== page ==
When the North-South Skirmish Association toured the field, Lon gained permission and access to the Cedar Mountain Shelf, a private location few have had the privilege of visiting. The view is spectacular and you gain an immediate understanding of the impact on the battle Confederate artillery had from that position. 

In April 2016, we were visited by the Sixth Form (or Seniors) from the Warwick School, Warwick, England. This boys’ school is believed to be the oldest boys’ public school in the world. The group was traveling up and down the east coast and made Cedar Mountain a stop on their journey to Charlottesville. For three hours, Lon and I described the battle and the relevance to the Virginia campaign of 1862. While I am sure the young gentlemen enjoyed the tour and talk (and lunch) what got them all excited was the opportunity to handle Lon’s weapons. It was a rare treat and the boys thoroughly enjoyed the moment. 

Lon was instrumental in acquiring the two replica cannon that crown a hill on the battlefield. Plans were underway and funds collected to purchase a replica when the opportunity to have two from a former museum at Gettysburg were made available to the FCMB. Lon took point on all aspects of the cannon movement and refurbishment. He worked to transport them from Gettysburg, found a location and individual who would strip, break down, repair, rebuild and repaint the 126-year-old cannon. The result of the six-month process revealed two nearly pristine 3 inch ordinance rifled cannon you see at Cedar Mountain. 

As many of our board members d0, Lon re-enacted with a passion. He was key in finding units that would journey to Culpeper to take part in living history events or demonstrations. He brought Thompson’s Battery C down from Pennsylvania (a unit after his own heart) and the 2nd Maryland Fife and Drum Band, of which his son is a member. Artillery and music on the battlefield provides impact, and Lon delivered.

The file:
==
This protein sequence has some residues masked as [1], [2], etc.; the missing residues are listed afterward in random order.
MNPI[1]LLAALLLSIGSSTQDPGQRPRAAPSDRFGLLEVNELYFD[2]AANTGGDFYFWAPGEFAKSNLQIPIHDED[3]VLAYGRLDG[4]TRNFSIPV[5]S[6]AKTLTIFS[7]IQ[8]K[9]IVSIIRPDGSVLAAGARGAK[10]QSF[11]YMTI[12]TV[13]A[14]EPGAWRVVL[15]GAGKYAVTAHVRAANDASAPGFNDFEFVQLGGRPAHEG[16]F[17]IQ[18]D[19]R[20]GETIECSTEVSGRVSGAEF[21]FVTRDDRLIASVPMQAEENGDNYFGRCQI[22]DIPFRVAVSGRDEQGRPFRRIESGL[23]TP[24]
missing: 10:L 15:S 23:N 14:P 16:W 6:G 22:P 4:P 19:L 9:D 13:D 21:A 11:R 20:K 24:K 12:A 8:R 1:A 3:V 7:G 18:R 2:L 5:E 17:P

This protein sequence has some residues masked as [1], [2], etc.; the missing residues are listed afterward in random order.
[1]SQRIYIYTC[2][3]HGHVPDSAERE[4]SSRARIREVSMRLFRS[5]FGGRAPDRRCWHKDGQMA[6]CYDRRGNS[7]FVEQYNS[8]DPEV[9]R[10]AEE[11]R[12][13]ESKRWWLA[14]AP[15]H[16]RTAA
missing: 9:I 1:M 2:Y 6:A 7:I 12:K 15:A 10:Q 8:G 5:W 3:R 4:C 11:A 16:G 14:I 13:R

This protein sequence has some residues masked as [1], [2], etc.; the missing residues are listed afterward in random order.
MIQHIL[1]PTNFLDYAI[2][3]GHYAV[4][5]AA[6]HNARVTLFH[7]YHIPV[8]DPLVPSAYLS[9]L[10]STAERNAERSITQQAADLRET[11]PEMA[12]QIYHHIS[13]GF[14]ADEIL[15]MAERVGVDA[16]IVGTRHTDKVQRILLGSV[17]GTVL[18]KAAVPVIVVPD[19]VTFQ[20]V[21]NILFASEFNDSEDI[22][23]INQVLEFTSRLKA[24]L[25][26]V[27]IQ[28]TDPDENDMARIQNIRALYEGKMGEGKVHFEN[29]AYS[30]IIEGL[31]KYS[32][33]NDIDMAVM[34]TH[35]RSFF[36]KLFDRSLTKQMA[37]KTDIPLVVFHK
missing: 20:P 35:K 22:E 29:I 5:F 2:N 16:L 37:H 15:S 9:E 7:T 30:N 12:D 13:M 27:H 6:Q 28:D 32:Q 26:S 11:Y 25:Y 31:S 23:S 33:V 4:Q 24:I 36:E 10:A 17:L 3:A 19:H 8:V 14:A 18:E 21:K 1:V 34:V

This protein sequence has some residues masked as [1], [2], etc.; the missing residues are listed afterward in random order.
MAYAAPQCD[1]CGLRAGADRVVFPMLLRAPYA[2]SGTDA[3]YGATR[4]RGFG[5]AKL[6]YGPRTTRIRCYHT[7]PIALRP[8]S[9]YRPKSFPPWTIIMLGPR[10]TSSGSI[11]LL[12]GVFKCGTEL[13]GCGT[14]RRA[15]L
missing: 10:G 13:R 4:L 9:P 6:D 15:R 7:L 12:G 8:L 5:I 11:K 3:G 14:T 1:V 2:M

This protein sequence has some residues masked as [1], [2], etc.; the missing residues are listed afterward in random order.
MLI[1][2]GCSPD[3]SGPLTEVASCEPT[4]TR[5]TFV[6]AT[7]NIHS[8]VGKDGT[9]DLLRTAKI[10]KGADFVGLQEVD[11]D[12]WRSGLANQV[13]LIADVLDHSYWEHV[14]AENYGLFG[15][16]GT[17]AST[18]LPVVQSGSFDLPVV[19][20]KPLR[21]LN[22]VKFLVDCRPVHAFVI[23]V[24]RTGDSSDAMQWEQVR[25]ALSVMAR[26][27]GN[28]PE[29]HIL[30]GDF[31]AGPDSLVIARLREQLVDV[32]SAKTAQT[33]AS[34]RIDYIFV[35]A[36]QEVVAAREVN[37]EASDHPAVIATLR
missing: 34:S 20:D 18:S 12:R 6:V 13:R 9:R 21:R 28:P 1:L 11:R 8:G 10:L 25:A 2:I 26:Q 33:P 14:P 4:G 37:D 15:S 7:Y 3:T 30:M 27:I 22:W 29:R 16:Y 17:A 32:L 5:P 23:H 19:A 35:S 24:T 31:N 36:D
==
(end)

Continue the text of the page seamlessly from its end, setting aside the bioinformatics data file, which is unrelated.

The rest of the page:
Lon was intensely focused on battlefield preservation. He constantly looked for opportunities for some positive action whenever a piece of property on the battlefield became vulnerable. One of our first actions was supporting the ABT in purchasing the home on the edge of the battlefield that is now used for multiple purposes and functions as well as the ten acres directly across the street. When property fell onto our radar, Lon would research the history of that ground so the significance was understood. The documentation created was passed to those who needed it to fight whatever the fight was, be it an outright purchase, a viewshed challenge or just to better understand its relevance. 

I will miss the battlefield walks Lon and I took, going over the movements, actions and reactions, as well as the healthy discussions on what each of us believed happened, and where it happened. We always parted friends. His conversations at board meetings were always on task as to how the actions taken by the FCMB would move the group forward. The impact of his loss has not yet been realized. But Lon Lacey, you are already sorely missed. 

Rest in peace my friend, and Semper Fi! 

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The 27th Indiana Volunteers at Cedar Mountain

This is the 2nd installment of our look at four memorable tours given at Cedar Mountain in 2019.

The 27th Indiana at Cedar Mountain, September 19, 2019

In July, Mr. Bob Shaffer contacted FCMB Vice President Michael Block to share information about his grandmother’s uncle, Edmund R. Brown, and to schedule a private tour with the Friends of Cedar Mountain.   The date September 19 was set to escort Mr. Shaffer around the battlefield.  Edmund R. Brown wrote the beautifully descriptive regimental history of the 27th Indiana Volunteers published in 1899.   His eloquent words are often quoted on tours of the battlefield. Here’s a brief example describing the regiment’s  eight mile march to Cedar Run which began just beyond Culpeper.

“The air was as hot as a bake oven.  Going directly south, near the noon hour, the sun beat mercilessly into our faces.  Our small, cloth caps, with narrow visers, were poor protection for our heads and eyes, while, with our heavy, regulation dress coats tightly buttoned, our bodies seemed to be a furnace of fire.  Not more than one or two of the Twenty-seventh were sunstroke and fell down in convulsions, but scores of other regiments were affected in that way. As we passed along in the intense heat we saw many o them lying on the ground, frothing at the mouth, rolling their eyeballs and writhing in painful contortions.  This march was the first of several almost incredible things accomplished that day.”

The day of the battle, August 9, 1862, happened to be Edmund Brown’s 17th birthday.  What were you doing when you were 17?